“My mom mostly shops at Kohls.”
So… now you, as well as my daughter’s friend, know where I buy most of my designer dudds. Easy in and out, easy returns, easy selection… it all adds up to an experience that fits my life (I know… it sounds like an ad).
Sometimes, though, I am willing to spend a little more time and take the risk on a small, independent clothing store, like Ipnosi, in Portland. I am sure if I invested more time in discovering stores like this I would be able to find unique
clothes that better match my style and price tag than the big department stores. Better yet, if I only knew how to sew, I could completely customize my look and not worry about shopping at all.
So how do I decide which way to go? Interestingly, I have been having a similar internal debate about how to publish my work. Do I continue to look for an agent who can get my work seen by a huge mega-publisher? Do I target small,
independent publishers who might give me more attention and support? Or do I continue to sew it myself, so to speak, and self-publish?
I recently spoke withApril Eberhardt, a well known literary agent who is also very in touch with the changes happening in the publishing industry. Here’s what she had to say…
If you feel you've had success with self-publishing your first novel, and you've been satisfied with the process, that may be the best way to go with your second novel. It's the future of publishing, and authors like you who are willing to jump in now and develop experience in self-publishing will be the winners longer-term.
As for smaller publishers, some are good and some aren't. Going with a weak (or worse) publisher can be damaging, and will delay your getting your book out on your own, in a way that you're proud of. Going with a great one, on the other hand, small or large, may help establish you in ways that are harder to do on your own.
It's worth evaluating any publishers interested in your work by critiquing them carefully, and asking a few questions.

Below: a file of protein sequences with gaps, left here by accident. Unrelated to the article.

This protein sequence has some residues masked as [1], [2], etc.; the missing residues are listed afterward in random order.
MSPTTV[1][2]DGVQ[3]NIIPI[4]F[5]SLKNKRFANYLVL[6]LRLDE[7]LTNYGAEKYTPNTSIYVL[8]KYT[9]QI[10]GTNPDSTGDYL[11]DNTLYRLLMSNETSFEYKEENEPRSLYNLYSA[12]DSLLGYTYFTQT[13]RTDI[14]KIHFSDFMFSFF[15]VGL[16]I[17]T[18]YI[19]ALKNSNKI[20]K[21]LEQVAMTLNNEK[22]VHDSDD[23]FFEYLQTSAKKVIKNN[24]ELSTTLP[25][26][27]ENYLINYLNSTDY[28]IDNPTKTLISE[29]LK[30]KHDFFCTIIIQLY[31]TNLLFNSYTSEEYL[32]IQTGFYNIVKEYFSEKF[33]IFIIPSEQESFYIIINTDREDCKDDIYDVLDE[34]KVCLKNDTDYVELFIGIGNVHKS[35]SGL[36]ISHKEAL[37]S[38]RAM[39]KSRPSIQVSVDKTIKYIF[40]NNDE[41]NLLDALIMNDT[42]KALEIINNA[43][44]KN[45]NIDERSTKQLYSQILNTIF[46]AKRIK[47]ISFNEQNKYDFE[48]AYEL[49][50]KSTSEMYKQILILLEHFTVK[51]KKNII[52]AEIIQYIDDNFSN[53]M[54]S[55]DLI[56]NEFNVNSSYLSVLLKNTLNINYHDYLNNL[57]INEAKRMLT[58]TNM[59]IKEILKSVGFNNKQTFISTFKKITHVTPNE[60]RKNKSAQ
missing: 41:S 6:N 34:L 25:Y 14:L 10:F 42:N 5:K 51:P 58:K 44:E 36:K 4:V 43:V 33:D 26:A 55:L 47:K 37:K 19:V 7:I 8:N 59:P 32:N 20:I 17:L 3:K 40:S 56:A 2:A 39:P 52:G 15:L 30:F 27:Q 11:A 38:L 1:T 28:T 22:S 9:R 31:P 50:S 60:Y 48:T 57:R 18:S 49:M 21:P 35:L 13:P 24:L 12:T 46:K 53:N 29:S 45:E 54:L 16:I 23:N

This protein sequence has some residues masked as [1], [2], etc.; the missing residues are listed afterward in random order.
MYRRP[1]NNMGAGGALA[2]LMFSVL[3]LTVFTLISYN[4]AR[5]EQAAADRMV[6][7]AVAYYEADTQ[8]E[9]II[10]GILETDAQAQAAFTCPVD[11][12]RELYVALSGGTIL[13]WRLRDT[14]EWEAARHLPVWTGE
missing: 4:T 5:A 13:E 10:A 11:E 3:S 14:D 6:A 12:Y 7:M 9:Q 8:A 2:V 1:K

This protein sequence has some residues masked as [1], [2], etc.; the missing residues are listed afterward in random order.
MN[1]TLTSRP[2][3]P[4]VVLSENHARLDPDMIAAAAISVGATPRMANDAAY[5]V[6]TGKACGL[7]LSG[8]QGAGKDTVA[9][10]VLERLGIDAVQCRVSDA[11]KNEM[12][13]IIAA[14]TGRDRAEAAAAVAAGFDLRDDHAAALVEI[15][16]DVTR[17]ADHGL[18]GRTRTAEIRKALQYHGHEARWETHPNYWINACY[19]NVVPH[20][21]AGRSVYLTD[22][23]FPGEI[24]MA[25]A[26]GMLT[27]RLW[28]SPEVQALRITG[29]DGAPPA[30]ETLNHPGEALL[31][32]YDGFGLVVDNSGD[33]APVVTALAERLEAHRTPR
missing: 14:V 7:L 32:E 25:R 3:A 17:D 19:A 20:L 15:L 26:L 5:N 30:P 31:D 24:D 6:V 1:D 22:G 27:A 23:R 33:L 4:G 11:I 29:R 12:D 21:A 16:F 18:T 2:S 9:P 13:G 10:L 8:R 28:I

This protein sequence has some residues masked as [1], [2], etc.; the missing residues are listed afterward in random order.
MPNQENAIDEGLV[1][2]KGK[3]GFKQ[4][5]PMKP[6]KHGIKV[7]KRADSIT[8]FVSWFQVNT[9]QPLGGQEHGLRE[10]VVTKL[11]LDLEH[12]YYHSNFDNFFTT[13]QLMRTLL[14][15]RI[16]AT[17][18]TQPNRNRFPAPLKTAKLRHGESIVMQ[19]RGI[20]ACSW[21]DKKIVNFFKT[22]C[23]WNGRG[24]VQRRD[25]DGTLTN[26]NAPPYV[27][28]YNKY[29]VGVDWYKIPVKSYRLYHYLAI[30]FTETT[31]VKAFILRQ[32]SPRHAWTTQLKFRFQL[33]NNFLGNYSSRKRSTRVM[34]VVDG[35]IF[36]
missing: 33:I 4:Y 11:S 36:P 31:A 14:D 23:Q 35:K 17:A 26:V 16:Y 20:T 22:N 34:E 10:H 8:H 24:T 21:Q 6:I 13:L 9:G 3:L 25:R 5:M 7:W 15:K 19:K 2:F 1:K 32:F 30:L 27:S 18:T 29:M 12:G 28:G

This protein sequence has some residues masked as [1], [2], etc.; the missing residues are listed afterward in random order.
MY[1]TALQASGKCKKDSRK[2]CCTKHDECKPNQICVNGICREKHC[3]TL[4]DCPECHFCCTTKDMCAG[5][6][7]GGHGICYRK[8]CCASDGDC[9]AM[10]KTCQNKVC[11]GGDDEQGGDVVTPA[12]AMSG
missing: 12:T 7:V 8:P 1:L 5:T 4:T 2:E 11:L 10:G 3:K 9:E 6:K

- To begin with, if their covers and websites aren't good, those are reasons not to go with them, even if they're interested.
- To evaluate fit and value to you, ask for the edits they suggest and consider them vis-a-vis your manuscript--do their edits improve the manuscript in your view? If not, then this could be another reason not to work with them.
- What will they offer you in terms of marketing and distribution? Contact a couple of their authors and verify that they have indeed done what was promised. Ask what went right and what didn't. Any publisher unwilling to allow you to talk to some of their authors has something to hide.
Finally, after they pass the above hurdles, if you're interested in considering any publisher, small or large, ask for their author contract and have a publishing contract attorney review it for you. It's well worth the expense to ensure that the terms are fair to you, and that you're not getting locked into anything that will prevent your going the self-pub route eventually if things don't work out the way you envisioned.
April’s advice has given me a solid platform for making this tough decision. Unlike shopping at Kohls, not everyone can have their novel printed by a large commercial publisher… and I am still looking for the publishing version of
Ipnosi. Until then self-publishing is a great way to continue to learn about all of the changes happening in this industry.
And, it’s not saying much, but at least I know how to self-publish better than I know how to sew.
Special day – April has agreed to be online with us during the day today to respond to your comments…. So don’t hold back. Are you thinking of self-publishing? Small house publishing? Going the agent route? Check in with April to get her read on current author best practices today, April 23rd.
We’re looking forward to hearing from you!
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